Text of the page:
A Review of the Million Motivation Campaign in new York Schools

In the continuing quest to inspire children to learn and take a more active approach to their education many new programs have been developed in order to achieve this goal. In addition to the development of charter schools and the greater focus on accountability in education, incentive programs have also been created geared towards rewarding kids for their educational efforts. One of these incentive programs is called the “Million Motivational Campaign” and was launched in February of 2008 in seven New York city schools.

The Million Motivational Campaign was a program pitched to the New York city board of education by Ben Nott and Duncan Marshall of the Droga5 corporation, an advertising company. The underlying principle of the program was to reward chidren for their academic marks such as grades, behavior, participation, and their performance on homework and other related assignments. The reward for their performance was something that all young children desire in this day and age, a cellphone equipped with prepaid minutes.

Due to a ban on cellphone use in New York city schools a plan was devised so that the phones could be deactivated during school hours and only the educational tools of the devices be accessible during this time. The “school in”, “school out” feature on these phones allowed kids to communicate with each other and teachers after school, as well as play games, text, or use the phone in any capacity that they wished, only not during school hours. The program was put into effect in late February of 2008 with the distribution of 2500 phones in seven New York city schools, relying on an initial investment of $2 million.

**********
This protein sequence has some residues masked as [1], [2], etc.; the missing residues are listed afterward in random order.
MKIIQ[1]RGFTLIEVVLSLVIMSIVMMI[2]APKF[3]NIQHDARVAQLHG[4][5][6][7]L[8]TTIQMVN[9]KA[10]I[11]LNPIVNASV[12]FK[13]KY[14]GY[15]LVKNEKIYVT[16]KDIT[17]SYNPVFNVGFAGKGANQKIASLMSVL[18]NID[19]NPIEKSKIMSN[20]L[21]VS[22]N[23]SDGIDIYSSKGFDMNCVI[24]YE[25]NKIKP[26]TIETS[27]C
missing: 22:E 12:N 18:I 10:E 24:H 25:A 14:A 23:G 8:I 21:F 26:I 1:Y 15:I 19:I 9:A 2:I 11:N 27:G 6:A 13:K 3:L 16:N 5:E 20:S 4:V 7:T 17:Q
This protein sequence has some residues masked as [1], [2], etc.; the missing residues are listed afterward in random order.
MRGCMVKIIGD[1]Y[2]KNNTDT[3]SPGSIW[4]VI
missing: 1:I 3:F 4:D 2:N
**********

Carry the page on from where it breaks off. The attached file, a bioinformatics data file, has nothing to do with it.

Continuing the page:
Of the schools chosen to test this experimental program, four were KIPP charter schools and the other three were considered “high-need” Brooklyn middle schools. The phones themselves and the reward of additional minutes that could be put to use toward talk time, downloads, and games was an immediate success and it’s achievements could be easily recognized. Rather than having to wait for test scores to confirm the data, there was an immediate increase in grades, good behavior, and class participation, with the students now receiving an incentive for their positive actions. This type of “real world” payoff for their efforts compelled the students to work harder and to more readily apply themselves to their work. The success of the program earned the team who devised the idea a Titanium Lion at the Cannes Lion Awards and the program has been considered for widespread implementation across both the state and the country.